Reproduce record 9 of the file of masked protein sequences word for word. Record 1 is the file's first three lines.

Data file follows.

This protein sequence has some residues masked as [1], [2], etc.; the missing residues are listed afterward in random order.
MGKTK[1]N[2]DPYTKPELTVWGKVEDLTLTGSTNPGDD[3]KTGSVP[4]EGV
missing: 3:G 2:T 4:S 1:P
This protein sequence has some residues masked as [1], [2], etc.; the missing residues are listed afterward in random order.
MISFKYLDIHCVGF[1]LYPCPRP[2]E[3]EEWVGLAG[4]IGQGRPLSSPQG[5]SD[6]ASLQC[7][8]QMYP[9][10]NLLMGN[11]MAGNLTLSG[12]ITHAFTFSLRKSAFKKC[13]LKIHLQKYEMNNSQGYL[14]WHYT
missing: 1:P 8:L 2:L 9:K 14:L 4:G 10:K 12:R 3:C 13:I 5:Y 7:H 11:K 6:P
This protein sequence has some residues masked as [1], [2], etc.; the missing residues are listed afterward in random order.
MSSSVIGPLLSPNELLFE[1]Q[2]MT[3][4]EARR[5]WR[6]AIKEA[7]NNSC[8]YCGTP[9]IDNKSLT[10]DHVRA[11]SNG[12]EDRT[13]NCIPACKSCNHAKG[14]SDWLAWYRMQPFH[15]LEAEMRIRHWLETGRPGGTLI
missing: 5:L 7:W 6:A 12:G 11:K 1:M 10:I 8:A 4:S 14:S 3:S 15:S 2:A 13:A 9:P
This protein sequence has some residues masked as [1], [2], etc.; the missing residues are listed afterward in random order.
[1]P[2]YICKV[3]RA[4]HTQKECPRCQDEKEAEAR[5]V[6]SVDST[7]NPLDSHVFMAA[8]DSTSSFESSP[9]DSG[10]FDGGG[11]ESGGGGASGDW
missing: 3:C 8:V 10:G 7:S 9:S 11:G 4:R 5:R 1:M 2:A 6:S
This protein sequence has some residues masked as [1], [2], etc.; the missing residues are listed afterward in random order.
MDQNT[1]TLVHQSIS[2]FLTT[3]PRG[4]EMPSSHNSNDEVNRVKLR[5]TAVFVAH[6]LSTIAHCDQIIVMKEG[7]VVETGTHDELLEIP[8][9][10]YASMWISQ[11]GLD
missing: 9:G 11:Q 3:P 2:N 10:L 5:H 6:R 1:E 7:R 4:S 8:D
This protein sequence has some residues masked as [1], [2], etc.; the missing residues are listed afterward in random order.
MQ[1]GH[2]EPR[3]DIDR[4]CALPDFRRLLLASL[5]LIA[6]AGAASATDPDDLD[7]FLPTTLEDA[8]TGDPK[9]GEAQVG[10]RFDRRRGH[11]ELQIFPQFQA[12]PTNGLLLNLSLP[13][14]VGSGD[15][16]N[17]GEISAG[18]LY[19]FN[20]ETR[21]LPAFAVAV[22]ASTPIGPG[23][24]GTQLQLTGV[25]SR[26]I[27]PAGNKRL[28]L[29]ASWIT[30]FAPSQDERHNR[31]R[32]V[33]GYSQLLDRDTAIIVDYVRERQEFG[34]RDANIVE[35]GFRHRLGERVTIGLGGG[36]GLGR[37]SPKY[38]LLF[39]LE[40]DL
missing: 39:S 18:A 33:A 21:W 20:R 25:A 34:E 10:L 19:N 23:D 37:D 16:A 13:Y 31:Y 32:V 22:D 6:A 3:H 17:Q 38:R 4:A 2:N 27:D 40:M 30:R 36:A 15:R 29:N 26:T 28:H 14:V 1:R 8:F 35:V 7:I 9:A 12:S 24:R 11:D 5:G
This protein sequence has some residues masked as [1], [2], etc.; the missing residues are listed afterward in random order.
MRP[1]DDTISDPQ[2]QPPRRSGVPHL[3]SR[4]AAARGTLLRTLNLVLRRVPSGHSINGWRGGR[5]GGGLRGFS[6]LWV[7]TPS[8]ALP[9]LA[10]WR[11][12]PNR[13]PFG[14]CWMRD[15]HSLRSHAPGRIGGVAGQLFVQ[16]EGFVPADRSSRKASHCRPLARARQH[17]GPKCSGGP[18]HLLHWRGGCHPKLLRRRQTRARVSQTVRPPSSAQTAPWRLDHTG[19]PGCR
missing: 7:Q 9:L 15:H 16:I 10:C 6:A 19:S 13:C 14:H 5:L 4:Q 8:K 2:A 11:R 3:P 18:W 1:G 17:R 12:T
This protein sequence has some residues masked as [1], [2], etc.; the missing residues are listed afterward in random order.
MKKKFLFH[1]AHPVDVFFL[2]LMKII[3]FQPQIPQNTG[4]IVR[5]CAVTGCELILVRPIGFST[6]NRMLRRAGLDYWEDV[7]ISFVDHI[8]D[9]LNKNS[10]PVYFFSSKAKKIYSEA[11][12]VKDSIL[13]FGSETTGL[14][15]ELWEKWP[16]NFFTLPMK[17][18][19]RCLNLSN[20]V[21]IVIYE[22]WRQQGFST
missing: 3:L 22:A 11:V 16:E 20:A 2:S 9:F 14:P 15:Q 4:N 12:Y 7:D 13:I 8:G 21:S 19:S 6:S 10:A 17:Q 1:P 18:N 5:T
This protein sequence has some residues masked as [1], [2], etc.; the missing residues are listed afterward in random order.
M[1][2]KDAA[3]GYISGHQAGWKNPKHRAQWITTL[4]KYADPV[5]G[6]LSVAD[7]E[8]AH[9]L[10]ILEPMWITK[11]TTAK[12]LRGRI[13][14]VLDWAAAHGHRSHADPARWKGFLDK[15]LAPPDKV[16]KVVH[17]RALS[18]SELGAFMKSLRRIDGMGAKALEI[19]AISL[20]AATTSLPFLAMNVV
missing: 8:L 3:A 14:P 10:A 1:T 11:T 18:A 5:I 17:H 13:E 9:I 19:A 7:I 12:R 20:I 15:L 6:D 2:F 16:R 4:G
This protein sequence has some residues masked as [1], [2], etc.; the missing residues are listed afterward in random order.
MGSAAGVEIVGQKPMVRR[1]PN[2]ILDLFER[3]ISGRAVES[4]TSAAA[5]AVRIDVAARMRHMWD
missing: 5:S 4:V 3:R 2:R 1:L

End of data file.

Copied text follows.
This protein sequence has some residues masked as [1], [2], etc.; the missing residues are listed afterward in random order.
M[1][2]KDAA[3]GYISGHQAGWKNPKHRAQWITTL[4]KYADPV[5]G[6]LSVAD[7]E[8]AH[9]L[10]ILEPMWITK[11]TTAK[12]LRGRI[13][14]VLDWAAAHGHRSHADPARWKGFLDK[15]LAPPDKV[16]KVVH[17]RALS[18]SELGAFMKSLRRIDGMGAKALEI[19]AISL[20]AATTSLPFLAMNVV
missing: 8:L 3:A 14:P 10:A 1:T 11:T 18:A 5:I 17:H 13:E 9:I 19:A 7:I 12:R 20:I 15:L 6:D 2:F 16:R 4:G